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Old 06-03-2014, 10:18 PM
 
Location: The Village
1,622 posts, read 4,073,082 times
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Quote:
Originally Posted by TurtleCreek80 View Post
Now I think at the Catholic schools, there is less wealth than at Hockaday / ESD/ St Mark's and probably less chance of Susie Billionaire being a classmate. There is also teaching (and likely parenting) from a core Christian value that one's worth lies in being created by God and living for Jesus and serving others. When life is rooted in that truth vs materialsm/ keeping up, it's easier to face jealousies and insecurities, or at least have a framework of discussion for battling these feelings. Broad generalization, I know, but again a nuance to Christian-based education vs the more secular schools.
As much as one might hope there's more parenting from a Christian social justice perspective in the Catholic schools, from my experience there isn't any difference. The most "Christian" parents I've seen in the private school world are ironically at Greenhill.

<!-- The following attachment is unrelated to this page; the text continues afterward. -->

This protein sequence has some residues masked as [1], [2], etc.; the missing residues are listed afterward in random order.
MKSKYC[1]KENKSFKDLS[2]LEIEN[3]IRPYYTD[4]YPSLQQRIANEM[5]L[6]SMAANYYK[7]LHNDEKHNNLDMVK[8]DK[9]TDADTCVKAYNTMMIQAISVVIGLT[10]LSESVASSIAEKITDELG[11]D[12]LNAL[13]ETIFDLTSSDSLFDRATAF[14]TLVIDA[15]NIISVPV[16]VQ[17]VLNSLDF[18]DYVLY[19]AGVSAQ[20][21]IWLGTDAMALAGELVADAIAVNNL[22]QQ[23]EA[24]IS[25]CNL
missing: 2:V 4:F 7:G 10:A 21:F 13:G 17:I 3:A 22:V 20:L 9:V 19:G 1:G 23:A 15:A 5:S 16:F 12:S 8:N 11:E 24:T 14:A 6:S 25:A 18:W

It may be true there are few if any billionaires' children at Jesuit and Ursuline, but there are a lot of millionaires' children. "Average" at Jesuit is probably a household income of $300k or so. Kids don't talk about where they summer or what brand their blazer is, but a kid whose family doesn't have disposable cash is probably going to notice it to some degree when they can't go on the team trip or the spring break to Rome or whatever that many other kids take for granted.
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Old 06-04-2014, 08:28 AM
 
244 posts, read 321,012 times
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Quote:
Originally Posted by frenzyrider View Post
It looks like you have your heart set on privates. However, if you think public schools are going to pull your kids back, you are probably speaking with reference to where you live because if you put your kids at elite publics such as Plano, coppell or southlake ISD (factoring on diversity that is completely lacking at privates and HPISD), it will blow your socks off. If either of these ISDs accepted only top 20% of the class then I doubt any private will even come close.